Speaking of Chesterton

By John Hertz:  Walking round the Pasadena Chalk Festival (the 26th annual, goshwow) last month, I happened to see, besides lots of swell visual art, this line from Chesterton:

If seeds in the black earth can turn into such beautiful roses, what might not the heart of man become in its long journey towards the stars?

I couldn’t place it, so I asked the American Chesterton Society, from whom I have just learned it appears in Maisie Ward’s Return to Chesterton at p. 161.

You probably know two novels of his we may say are in our field, The Napoleon of Notting Hill and The Man Who Was Thursday. He wrote 80 books, 200 short stories, 4000 essays, several hundred poems, and plays.  He illustrated the first published collection of poetry by Edmund Bentley, who invented the clerihew – indeed Clerihew was Bentley’s middle name.

Chesterton was a man of colossal genius in more ways than one, standing 6 feet (2 m) tall and weighing 20 stone (280 lb, 130 kg).  During World War I, when a lady in London asked why he was not out at the Front, he replied, “If you go round to the side, Madam, you will see that I am.”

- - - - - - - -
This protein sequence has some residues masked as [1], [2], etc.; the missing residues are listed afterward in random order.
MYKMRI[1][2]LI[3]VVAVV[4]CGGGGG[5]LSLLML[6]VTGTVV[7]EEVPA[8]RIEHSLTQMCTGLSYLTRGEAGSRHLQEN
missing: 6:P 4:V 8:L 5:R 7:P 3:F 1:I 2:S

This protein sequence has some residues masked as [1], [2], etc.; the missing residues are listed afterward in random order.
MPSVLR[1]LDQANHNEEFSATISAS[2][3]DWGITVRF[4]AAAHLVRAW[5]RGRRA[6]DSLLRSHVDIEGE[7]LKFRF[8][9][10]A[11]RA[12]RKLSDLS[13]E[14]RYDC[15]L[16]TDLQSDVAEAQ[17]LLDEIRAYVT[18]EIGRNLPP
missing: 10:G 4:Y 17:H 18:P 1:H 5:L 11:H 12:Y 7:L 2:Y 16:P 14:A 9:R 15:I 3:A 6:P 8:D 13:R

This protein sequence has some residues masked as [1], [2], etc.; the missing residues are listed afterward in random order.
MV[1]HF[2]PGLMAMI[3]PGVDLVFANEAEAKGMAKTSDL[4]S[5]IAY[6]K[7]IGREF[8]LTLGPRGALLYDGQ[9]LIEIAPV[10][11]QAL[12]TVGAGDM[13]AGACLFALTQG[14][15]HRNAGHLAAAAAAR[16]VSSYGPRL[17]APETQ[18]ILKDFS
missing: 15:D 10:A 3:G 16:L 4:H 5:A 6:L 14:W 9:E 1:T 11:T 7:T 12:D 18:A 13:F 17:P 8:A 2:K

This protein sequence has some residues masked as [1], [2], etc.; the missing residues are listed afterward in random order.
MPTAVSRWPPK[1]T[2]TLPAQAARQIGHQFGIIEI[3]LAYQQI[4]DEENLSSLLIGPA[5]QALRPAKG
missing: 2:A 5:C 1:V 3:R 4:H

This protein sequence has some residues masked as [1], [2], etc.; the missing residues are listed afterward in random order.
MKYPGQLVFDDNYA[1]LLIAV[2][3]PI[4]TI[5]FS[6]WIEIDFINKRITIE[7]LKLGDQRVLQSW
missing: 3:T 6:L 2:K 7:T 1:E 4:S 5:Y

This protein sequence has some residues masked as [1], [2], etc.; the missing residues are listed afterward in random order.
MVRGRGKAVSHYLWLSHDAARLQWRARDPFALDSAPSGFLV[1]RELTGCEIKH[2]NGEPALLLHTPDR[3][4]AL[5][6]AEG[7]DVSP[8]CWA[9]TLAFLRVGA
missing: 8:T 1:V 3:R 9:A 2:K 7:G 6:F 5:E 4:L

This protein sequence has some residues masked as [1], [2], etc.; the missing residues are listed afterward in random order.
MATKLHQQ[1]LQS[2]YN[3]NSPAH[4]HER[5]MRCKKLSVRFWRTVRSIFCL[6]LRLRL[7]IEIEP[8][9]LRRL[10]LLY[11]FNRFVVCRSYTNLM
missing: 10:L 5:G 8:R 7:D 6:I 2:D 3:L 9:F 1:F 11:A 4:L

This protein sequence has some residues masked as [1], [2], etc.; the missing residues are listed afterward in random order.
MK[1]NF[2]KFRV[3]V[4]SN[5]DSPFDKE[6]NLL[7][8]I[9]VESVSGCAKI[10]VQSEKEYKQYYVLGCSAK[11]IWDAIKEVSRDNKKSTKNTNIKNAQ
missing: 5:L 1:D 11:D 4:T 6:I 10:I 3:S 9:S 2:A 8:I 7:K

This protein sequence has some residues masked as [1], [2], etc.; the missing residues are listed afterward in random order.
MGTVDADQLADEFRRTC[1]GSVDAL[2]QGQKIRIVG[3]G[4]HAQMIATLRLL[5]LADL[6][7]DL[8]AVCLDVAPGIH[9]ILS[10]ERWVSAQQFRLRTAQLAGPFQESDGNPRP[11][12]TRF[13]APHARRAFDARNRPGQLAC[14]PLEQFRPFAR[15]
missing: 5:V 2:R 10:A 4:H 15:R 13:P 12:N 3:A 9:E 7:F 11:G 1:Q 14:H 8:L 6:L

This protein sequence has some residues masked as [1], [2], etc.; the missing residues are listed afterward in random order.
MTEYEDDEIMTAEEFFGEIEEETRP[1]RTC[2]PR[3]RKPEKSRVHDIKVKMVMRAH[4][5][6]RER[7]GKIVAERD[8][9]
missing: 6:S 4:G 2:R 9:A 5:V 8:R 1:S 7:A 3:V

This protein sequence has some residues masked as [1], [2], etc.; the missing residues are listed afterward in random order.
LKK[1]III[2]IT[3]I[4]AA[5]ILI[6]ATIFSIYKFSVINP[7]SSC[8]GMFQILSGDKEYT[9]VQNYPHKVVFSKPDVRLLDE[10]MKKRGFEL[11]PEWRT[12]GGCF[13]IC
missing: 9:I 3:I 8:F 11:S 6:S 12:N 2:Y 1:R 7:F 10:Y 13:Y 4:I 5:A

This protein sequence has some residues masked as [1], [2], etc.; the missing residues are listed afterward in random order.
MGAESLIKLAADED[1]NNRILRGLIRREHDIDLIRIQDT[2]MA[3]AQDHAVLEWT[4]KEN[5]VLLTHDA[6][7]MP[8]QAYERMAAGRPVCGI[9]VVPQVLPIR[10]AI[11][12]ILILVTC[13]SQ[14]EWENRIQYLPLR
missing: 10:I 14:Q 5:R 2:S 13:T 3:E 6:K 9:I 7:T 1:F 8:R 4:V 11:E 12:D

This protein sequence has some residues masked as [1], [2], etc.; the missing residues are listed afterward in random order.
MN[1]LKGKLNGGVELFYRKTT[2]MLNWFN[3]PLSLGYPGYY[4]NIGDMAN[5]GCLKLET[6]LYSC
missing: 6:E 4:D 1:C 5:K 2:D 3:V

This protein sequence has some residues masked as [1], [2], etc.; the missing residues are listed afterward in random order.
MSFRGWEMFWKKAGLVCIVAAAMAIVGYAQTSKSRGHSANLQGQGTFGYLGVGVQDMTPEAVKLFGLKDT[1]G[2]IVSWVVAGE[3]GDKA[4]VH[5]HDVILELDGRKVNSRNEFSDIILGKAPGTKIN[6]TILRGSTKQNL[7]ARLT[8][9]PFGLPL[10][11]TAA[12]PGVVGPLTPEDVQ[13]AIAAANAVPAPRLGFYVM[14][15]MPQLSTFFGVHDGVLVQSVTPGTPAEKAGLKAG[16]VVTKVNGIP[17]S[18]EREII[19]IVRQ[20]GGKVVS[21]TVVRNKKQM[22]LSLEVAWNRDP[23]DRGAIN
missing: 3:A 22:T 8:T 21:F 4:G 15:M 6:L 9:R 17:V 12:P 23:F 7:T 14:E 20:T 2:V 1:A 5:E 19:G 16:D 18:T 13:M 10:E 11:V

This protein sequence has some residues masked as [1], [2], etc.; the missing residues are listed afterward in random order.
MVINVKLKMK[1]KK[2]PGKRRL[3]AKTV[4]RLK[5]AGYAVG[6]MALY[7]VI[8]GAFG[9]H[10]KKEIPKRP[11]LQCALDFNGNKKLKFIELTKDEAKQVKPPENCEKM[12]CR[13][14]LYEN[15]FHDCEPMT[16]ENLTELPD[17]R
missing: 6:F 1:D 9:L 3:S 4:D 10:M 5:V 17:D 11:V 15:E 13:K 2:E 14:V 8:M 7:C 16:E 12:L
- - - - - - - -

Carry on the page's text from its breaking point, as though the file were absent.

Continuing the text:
I mustn’t omit to recommend his Charles Dickens and Saint Thomas Aquinas – I don’t apologize, the author already has.

Return to Chesterton is a supplement to Maisie Ward’s biography of him. I recommend her too.

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5 thoughts on “Speaking of Chesterton

  1. I knew he was a substantial chap, but not that large! Very extraordinary for his day.

    Lots of Chesterton’s writings are now public domain so can be read for free.

  2. “Chesterton was a man of colossal genius in more ways than one, standing 6 feet (2 m) tall and weighing 20 stone (280 lb, 130 kg).”

    6 feet is not 2 m. It is 1.83. Was there some inches missing?

  3. I was a high jumper in college. 2m is 6′ 6 3/4″. Some metric equivalents are ingrained in me.

  4. They’re approximating. Chesterton was 6 feet 4 inches (1.93 m) and weighed around 20 stone 6 pounds (130 kg; 286 lb).

    But now, for some reason, I’m poetically ear wormed with:

    Speaking of Chesterton
    Which no one was doing
    Why is he always
    Munching and chewing?
    Chewing and munching
    Munching and chewing
    Speaking of Chesterton
    Which no one was doing

  5. John Hertz replies by carrier pigeon:

    Chesterton knew more than we.
    He joked better and he may have been sly.
    One thing he could tell us is “You’ve got to be free.”
    He saw that up was past the sky.

    It’s true OGH and I are no one.
    Unity is plural, and at minimum two.
    Chewing it over is half the fun.
    Shall we suppose Chesterton could digest you?

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